Táwi paced the blackboard at Georgetown University, telling his students a story about how European men in the 18th century published iconoclastic arguments declaring that all people were born free and equal.
Táwwi said, “These are not just philosophical questions.” “Among other things, different answers to these questions are causing people to fight wars.”
Táw noted that many of these conflicts were won by the side of “free and equal.” American and French Revolutionary Wars come to mind: Heresy quickly gave way to common sense in their views on inalienable rights and the legitimacy of government. Many people around the world were not able to benefit from this common-sense approach. Around 750 million people lived under some form of colonial rule by mid-century in the United States. Women had only been granted voting rights more than a century after the American Revolution. Disparities persisted even after they gained independence and re-drew the boundaries of the modern world. For example, it was not until 1994 that Black South Africans were granted the right to vote.
Grist is the source of this information. In the first democratic election in South Africa, hundreds of people queue up in Nelson Mandela’s hometown to cast their ballots. Getty Images/Peter Turnley/Corbis/VCG
A large, beaded necklace with an Africa-shaped pendant was hanging over Táwwi’s gray T-shirt as a reminder that he is older than that. I’m old enough to remember when that happened.”
Táw’s teaching and writing are fueled by this conflict between what philosophy says about the world and how it actually works. Despite being only an assistant professor, he is already one of the most prominent and outspoken philosophers in the United States, especially when it comes to climate change issues. Just five years ago, he was working on his PhD in philosophy at UCLA; today, he’s published regularly in publications like The New Yorker, The Guardian, Foreign Policy, and many others. Six months ago, he released Reconsidering Reparations and Elite Capture, his first two books. Every day, he tweets to his 48,000 subscribers.
Reconsidering Reparations is what I called “a theory of everything for the social justice left” when I first spoke with Táw in February. I didn’t intend for this to come across as flip. Although my comment was critical of the book’s deftness in connecting issues as disparate as disability rights, fossil fuel divestment, basic income proposals, and police reform, I meant it as a compliment nonetheless.
As a matter of fact, “that doesn’t sound like a joke at all,” he quipped, chuckling.
Grist is the source of this information. Olfmi O. Táw is shown here in a portrait taken by the author. Rodriquez, Jared Rodriguez
In some ways, the fact that climate change is central to Reconsidering Reparations is an accident. Táww’s first book was a response to a much narrower debate: How could reparations for those harmed by the legacy of colonialism and the trans-Atlantic slave trade be achieved?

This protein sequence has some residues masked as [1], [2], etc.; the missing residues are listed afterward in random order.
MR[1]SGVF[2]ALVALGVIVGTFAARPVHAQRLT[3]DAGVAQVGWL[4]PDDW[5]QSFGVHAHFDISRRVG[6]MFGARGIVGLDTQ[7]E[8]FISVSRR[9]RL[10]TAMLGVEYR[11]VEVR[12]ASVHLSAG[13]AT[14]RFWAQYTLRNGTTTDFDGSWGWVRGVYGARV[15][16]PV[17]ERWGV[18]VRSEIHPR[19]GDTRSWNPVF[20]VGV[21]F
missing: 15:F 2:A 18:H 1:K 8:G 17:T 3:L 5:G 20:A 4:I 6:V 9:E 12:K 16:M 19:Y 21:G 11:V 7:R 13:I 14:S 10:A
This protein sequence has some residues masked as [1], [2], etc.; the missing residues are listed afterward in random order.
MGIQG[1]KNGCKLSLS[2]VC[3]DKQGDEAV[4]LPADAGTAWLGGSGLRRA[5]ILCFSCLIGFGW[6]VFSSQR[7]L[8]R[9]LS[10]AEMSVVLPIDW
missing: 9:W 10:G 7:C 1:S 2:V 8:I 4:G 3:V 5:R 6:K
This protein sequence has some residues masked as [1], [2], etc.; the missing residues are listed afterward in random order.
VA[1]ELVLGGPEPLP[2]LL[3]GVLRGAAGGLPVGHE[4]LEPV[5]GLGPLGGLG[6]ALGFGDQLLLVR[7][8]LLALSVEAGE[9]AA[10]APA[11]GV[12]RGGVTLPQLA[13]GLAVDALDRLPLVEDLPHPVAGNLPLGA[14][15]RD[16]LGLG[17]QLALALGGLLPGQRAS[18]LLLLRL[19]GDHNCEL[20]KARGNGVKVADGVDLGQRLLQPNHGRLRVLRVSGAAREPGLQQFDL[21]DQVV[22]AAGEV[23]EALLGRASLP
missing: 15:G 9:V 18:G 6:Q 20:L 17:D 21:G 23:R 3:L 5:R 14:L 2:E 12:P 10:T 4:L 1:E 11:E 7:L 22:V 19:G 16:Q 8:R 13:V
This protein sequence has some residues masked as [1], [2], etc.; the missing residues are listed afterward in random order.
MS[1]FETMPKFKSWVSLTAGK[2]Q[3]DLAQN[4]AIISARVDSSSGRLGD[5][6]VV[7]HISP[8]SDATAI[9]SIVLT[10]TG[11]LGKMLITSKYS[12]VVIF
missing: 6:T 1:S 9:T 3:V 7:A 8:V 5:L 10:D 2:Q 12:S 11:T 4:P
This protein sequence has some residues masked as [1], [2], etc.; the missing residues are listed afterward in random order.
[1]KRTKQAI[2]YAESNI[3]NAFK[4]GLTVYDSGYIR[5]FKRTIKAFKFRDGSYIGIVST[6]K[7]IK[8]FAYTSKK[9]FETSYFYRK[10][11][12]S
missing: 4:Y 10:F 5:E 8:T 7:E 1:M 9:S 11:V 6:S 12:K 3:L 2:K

In Táw’s view, justice is a broad concept. The resources available to people have long been the focus of many philosophers’ conceptions of justice. Táw, however, argues that the concept should be broadened to include people’s “capabilities,” or the kinds of lives they are able to lead regardless of how much money or goods they have. It’s not enough to simply redistribute money and other material goods to achieve justice in this broad sense, he says.
Táww’s questions about how to achieve this justice kept bringing him back to climate change. Because of the disproportionate effects on populations most affected by colonialism and the trans-Atlantic slave trade — think of the tens of millions of Bangladeshis who face displacement due to sea level rise, or the unique vulnerability of the entire African continent to temperature rise and decreased rainfall — each additional degree of global warming seemed to undermine the good that any reparations project could do.
Grist is the source of this information. Extinction Rebellion members will demonstrate in support of climate reparations in London, United Kingdom, in September 2020. Getty Images/In Pictures/Mike Kemp
“Do any of these other measures we take toward racial justice will have staying power in a world that is 3 degrees hotter?” he has asked. “In a world where our energy and housing systems are rife with instability? A world where people are constantly being relocated? Is it possible to survive in a world where the most powerful people in the world feel under attack?
Eco-socialism may be the best fit for Táww’s views on climate change because of his reluctance to declare allegiance to a particular ideology. Although he is willing to take philosophical positions that some leftists find controversial, he does so in accordance with his beliefs. A few of his positions on environmental justice include advocating for carbon removal as a necessary tool and opposing calls to ban solar geo-engineering research as “performatively colonial.” What he despises the most is moralizing because it gets in the way of actually improving people’s lives now and in the future, which is what justice means to him.
Finally, he’s not a dogmatic purist in the least. His interest in climate politics is a clear indication of this. When it comes to this really urgent problem, he’s like, ‘Let’s just do whatever works,'” explains Daniela Dover, an Oxford philosophy professor who taught Táwi when he was a graduate student. As far as I know, I have no idea what he’s going to say next.
It’s clear that rapid decarbonization is Táw’s top priority, even if his long-term vision calls for massive redistribution of economic and political power. In order to achieve a just world, his ideal is becoming more difficult to achieve with each degree of warming.
My interviewer said, “It’s hard not to treat climate change as one of the central questions confronting philosophers and everyone else.”
When it comes to his work, the English-speaking world’s traditional conceptions of justice are becoming increasingly ineffective, and climate change is a good example of this.